Projecting the Golden Knights’ opening night line combinations

Marchessault would be a solid second-line option, Theodore as a first-pair defender and a lot more.

It may feel like a millennium away, but the start of hockey season is right around the corner. With training camp near, there are still some questions as to what the Vegas Golden Knights’ lineup could look like in their debut showcase against the Dallas Stars. Here is a (very) rough projection of what the Golden Knights’ line combinations could look like when they launch their inaugural season.

First line: David Perron — Vadim Shipachyov — James Neal

Regardless of who fills the third forward position, the Golden Knights’ top line figures to be a formidable source of point production. Vadim Shipachyov and James Neal are virtual locks to earn spots on the first line, with Shipachyov taking the reigns at center and Neal likely to play his typical right wing position. Shipachyov’s elite playmaking ability paired with Neal’s superior scoring prowess should immediately give Vegas a dynamic one-two punch.

The third forward spot, however, is a little harder to predict. It’s possible Jonathan Marchessault could challenge for a role on the top line, but the Knights may not want to risk being too top heavy up front. For now, it wouldn’t be out of the question for David Perron to slot in at left wing. Perron plays a terrific two-way game and should compliment Shivachyov and Neal’s abilities well.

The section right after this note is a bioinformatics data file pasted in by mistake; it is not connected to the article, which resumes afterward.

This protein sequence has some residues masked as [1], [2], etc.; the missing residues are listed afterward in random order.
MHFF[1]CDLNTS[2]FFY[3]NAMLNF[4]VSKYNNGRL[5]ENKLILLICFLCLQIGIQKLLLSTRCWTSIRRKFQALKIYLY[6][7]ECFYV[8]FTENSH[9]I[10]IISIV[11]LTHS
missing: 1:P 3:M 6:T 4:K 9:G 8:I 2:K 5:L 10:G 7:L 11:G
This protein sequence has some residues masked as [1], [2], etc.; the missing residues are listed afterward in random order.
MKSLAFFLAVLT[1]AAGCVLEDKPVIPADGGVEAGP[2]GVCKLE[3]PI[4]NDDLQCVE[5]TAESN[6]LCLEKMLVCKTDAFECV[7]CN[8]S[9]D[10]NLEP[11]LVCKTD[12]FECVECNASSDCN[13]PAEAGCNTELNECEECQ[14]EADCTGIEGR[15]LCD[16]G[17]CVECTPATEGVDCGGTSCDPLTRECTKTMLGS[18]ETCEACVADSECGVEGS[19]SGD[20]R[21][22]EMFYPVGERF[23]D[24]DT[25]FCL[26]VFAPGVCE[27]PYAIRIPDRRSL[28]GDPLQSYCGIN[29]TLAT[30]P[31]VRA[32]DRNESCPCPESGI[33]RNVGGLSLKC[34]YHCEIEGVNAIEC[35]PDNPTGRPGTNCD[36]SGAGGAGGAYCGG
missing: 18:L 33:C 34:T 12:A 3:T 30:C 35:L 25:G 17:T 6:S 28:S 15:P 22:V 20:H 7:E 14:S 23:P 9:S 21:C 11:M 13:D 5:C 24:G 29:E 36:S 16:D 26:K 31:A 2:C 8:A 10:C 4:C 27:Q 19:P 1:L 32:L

Second line: Jonathan Marchessault — Cody Eakin — Reilly Smith

The Golden Knights have several connections to the Florida Panthers. Head coach Gerard Gallant spent two years and a portion of the 2016-17 season in Florida before being let go (unjustifiably, by the way) in November. With Gallant as the Golden Knights’ bench boss, it wouldn’t be surprising if he opts to reunite two of his top forwards from Florida on the same line. Reilly Smith has a pair of 50-point campaigns under his belt and Jonathan Marchessault burst onto the scene after scoring 30 goals last season.

Cody Eakin, or “The Ginger Ninja,” as our friends over at Defending Big D like to call him, is in the running to center Smith and Marchessault, but could be destined to play more of a bottom-six role after an abysmal year with the Dallas Stars. For now, though, it appears the spot at second line center is his to lose. The overpaid checking forward (he’s set to make $3.85 million until his contract expires in 2020) is not going to light up the score sheet, but he plays a physical game that could mesh well with the skill that Smith and Marchessault bring to the table.

Third line: Brendan Leipsic — William Karlsson — Oscar Lindberg

William “Wild Bill” Karlsson is just 24 years old and already appears to be one of the better bottom-six forwards in hockey. The Swede had 19 helpers and 25 points for the Blue Jackets last season and, while those numbers don’t necessarily jump off the page, he certainly passes the eye test. Karlsson plays a tenacious game and should make an impact for the Golden Knights as a secondary scorer and penalty killer. Former Ranger Oscar Lindberg was reliable in the faceoff circle in New York, which is an area Karlsson still needs to improve upon, but has the versatility to slot in at wing or center, depending on where Vegas chooses to place him.